Publications about the natural regeneration of broadleaved trees and shrubs

Harmer R.,  Kiewitt,  A., Morgan, G. and  Gill , R. (2010). Does the development of bramble (Rubus fruticosus L. agg.) facilitate the growth and establishment of tree seedlings in woodlands by reducing deer browsing damage? Forestry Advance Access published on January 6, 2010. doi:10.1093/forestry/cpp032.

Harmer, R. and Morgan, G. (2007). Development of Quercus robur advance regeneration following canopy reduction in an oak woodland. Forestry, 80, 137 -149.

Harmer, R. and Morgan, G. (2005). Does bramble facilitate the natural regeneration of broadleaved trees? (PDF-296K). Unpublished Forest Research Report.

Harmer, R., Boswell, R. and Robertson, M. (2005). Survival and growth of tree seedlings in relation to changes in the ground flora during natural regeneration of  an oak shelterwood. Forestry 78, 21-32.

Harmer, R., Tucker, N. and Nickerson, R. (2004). Natural regeneration in storm damaged woods – 1987 storm sites revisited (PDF-221K). Quarterly Journal of Forestry, 98, 183-190.

Harmer, R. (2003). Seedling root growth of six broadleaved tree species grown in competition with grass under irrigated nursery conditions. Annals of Forest Science, 60, 601-608.

Harmer, R. (2002). Restocking after storm damage from an English perspective.  In: Restocking of storm-felled forests: new approaches.  Proceedings of an International Workshop in Denmark, March 2001.  Ed. A. Brunner.  Danish Centre for Forest, Landscape and Planning Report No. 12, Hørsholm, 47-52.

Harmer, R. (2001). The effect of plant competition and simulated summer browsing by deer on tree regeneration. Journal of Applied Ecology 38, 1094-1103.

Harmer, R. (2001). Thinking about using natural regeneration?  Smallwoods, Winter 2001, Journal of the Small Woods Association.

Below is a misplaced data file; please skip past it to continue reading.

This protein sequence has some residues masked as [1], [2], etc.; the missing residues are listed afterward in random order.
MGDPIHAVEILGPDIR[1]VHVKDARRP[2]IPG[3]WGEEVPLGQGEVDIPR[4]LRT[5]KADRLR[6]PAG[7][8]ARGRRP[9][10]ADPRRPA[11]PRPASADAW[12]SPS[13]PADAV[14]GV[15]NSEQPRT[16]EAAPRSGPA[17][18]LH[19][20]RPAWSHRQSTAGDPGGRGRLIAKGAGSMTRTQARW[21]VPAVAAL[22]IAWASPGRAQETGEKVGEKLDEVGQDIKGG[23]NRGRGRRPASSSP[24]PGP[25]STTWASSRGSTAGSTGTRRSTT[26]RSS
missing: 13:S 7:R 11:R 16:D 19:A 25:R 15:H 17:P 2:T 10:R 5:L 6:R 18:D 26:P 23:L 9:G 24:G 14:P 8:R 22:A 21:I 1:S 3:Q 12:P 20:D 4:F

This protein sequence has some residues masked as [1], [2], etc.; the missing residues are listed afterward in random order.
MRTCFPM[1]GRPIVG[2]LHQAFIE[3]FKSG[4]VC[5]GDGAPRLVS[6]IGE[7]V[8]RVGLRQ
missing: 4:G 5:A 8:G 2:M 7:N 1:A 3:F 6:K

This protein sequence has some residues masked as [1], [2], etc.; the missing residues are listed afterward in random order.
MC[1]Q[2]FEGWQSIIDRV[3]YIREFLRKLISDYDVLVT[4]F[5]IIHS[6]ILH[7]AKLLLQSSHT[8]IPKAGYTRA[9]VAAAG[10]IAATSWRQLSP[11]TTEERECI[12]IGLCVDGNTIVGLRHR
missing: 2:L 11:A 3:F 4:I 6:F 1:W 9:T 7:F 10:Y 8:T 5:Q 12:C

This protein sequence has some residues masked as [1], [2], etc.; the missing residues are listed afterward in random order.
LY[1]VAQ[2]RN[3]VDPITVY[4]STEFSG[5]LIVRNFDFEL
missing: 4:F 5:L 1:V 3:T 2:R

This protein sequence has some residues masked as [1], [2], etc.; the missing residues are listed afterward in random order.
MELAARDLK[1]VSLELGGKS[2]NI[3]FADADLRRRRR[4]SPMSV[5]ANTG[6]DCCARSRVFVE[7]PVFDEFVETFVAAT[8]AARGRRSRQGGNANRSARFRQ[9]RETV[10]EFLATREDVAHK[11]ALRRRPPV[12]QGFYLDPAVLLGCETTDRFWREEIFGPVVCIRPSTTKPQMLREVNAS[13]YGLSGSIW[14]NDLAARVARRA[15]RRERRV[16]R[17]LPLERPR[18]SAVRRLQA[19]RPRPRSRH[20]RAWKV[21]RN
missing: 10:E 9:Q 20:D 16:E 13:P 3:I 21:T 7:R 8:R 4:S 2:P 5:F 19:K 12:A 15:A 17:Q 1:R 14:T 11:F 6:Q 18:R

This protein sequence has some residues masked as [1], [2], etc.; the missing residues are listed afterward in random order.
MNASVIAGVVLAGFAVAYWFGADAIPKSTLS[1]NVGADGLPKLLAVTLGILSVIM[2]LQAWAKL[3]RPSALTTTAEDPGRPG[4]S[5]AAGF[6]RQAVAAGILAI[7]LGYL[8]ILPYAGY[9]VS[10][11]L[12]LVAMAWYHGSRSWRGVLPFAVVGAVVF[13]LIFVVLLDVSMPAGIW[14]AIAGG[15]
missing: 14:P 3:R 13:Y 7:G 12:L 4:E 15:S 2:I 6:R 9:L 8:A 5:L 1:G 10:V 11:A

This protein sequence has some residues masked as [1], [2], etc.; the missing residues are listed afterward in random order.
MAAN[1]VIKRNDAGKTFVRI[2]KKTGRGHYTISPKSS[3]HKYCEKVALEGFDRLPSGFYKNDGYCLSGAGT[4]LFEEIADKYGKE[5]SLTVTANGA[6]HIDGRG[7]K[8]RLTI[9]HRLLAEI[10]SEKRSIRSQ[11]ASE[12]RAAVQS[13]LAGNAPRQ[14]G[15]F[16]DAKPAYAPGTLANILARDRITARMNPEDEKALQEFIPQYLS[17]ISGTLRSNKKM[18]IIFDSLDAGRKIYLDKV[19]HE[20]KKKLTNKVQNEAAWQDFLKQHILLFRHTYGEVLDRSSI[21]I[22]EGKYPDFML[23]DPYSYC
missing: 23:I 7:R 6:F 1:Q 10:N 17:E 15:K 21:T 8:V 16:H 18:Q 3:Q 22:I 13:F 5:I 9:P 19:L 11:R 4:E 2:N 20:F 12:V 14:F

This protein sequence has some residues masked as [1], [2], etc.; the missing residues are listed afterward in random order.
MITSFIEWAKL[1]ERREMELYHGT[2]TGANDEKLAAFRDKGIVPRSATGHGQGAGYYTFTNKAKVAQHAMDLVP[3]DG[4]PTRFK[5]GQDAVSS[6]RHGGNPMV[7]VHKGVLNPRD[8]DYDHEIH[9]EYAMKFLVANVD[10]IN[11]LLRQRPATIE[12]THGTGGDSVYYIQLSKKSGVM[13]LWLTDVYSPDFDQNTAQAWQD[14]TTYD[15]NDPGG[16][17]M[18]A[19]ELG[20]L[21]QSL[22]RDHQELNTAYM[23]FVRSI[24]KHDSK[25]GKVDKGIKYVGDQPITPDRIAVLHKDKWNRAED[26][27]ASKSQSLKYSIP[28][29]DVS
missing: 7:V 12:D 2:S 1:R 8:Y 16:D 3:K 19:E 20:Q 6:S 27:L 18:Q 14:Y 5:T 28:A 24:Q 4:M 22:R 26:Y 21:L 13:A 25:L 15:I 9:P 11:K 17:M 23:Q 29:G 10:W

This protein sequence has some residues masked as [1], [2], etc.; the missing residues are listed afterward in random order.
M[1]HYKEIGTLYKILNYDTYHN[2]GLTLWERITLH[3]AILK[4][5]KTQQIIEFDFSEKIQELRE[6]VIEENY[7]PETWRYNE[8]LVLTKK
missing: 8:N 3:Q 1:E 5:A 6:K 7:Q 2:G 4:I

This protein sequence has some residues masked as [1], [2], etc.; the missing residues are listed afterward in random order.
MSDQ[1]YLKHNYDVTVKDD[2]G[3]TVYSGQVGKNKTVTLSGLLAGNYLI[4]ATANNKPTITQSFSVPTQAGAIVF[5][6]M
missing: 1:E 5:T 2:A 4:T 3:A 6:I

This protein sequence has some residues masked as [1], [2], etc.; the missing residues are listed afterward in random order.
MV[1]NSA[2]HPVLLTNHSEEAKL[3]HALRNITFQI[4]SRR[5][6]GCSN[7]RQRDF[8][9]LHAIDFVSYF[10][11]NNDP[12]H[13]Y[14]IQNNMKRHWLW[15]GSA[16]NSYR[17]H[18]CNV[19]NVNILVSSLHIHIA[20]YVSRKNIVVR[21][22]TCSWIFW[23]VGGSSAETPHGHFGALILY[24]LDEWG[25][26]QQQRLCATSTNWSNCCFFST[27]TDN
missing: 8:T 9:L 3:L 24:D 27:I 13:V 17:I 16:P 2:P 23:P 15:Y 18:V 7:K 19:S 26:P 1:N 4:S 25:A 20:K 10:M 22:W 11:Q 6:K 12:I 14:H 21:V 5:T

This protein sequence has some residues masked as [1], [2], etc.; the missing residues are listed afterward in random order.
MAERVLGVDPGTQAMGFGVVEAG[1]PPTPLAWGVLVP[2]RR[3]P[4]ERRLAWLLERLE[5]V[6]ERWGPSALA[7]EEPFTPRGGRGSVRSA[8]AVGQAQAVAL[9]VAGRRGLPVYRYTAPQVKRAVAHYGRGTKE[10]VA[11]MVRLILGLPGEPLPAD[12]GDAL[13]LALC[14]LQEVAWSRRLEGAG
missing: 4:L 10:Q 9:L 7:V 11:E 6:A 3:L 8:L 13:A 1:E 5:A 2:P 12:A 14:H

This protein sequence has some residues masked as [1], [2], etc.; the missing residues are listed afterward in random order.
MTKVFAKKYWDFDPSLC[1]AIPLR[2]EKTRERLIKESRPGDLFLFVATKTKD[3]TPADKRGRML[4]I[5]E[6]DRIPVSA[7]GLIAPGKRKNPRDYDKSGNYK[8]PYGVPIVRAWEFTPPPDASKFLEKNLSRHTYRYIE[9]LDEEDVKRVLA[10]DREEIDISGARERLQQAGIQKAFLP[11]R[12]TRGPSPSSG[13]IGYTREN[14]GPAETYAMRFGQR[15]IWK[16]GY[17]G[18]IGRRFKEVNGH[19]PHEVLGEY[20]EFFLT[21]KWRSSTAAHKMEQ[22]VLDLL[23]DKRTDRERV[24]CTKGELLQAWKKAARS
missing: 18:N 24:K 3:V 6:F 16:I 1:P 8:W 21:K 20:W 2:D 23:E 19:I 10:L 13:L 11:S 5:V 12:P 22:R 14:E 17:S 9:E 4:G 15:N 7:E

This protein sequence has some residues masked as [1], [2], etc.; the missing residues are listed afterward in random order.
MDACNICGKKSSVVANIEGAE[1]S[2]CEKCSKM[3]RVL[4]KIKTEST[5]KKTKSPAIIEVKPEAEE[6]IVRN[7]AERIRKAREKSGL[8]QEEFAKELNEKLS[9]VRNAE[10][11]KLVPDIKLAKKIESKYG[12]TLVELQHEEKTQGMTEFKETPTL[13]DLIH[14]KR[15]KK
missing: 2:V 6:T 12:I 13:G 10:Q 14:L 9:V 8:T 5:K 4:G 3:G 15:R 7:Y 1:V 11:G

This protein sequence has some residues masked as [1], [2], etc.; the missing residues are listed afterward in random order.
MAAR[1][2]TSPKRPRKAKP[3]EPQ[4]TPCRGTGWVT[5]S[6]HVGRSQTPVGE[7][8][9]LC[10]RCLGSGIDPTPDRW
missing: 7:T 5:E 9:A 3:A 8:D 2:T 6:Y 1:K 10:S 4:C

Harmer, R. (2001). Dazzled by light?  Continuous Cover Forestry Group Newsletter January 2001, 25-27.

Kerr, G., and Harmer, R. (2001). Potential use of alternative silvicultural systems in broadleaved woodlands.  ICF News 1/2001, 3-4.

Harmer, R. and Gill, R. (2000). Natural regeneration in broadleaved woodlands: deer browsing and the establishment of advance regeneration. Forestry Commission Information Note 35 (PDF-121K)

Harmer, R., Willoughby, I. and Robertson, M. (2000). Use of herbicides to control weeds and promote the natural regeneration of Fagus silvatica. In Vegetation Management in Changing Landscapes (ed. Boatman, N. D., Clay, D., Goodman, A., Marrs, R. H., Marshall, E. J. P., Newman, J. R., Putwain, P. D. and Pywell, R. F.). Aspects of Applied Biology 58, 9-14.

Harmer, R. (1999). Survival and new shoot production by artificially browsed seedlings of ash, beech, oak and sycamore grown under different levels of shade. Forestry Ecology and Management 116, 39-50.

Harmer, R., Kerr, G. and Boswell, R. (1997). Characteristics of lowland broadleaved woodland being restocked by natural regeneration.  Forestry 70, 199-210.

Harmer, R. (1996). Growth of seedling tree root-systems in competition with grasses.  Aspects of Applied Biology 44, 47-54.

Harmer, R. and Kerr, G. (1996). Natural regeneration – is more advice needed?  Quarterly Journal of Forestry 90, 190-196.

Harmer, R. (1995). Natural regeneration of broadleaved trees in Britain: III. Germination and establishment.  Forestry 68, 1-9.

Harmer, R. and Kerr, G. (1995). Natural regeneration of broadleaved trees. Forestry Commission Research Information Note 275 (PDF-120K).

Harmer, R. (1994). Natural regeneration of broadleaved trees in Britain: I. Historical Aspects.  Forestry 67, 179-188.

Harmer, R. (1994). Natural regeneration of broadleaved trees in Britain: II. Seed production and predation.  Forestry 67,275-286.

Harmer, R. (1994). Selecting sites for natural regeneration of broadleaves.  Forestry and British Timber, 23, 16-18.

Harmer, R. and Forrester, M. (1994). Natural regeneration of broadleaves in perspective. Quarterly Journal of Forestry, 88, 141-144.

Harmer, R., Kerr, G. and Fisher, D. (1994). The potential for natural regeneration of broadleaves in central southern England.  Quarterly Journal of Forestry 88, 297-302.


What's of interest

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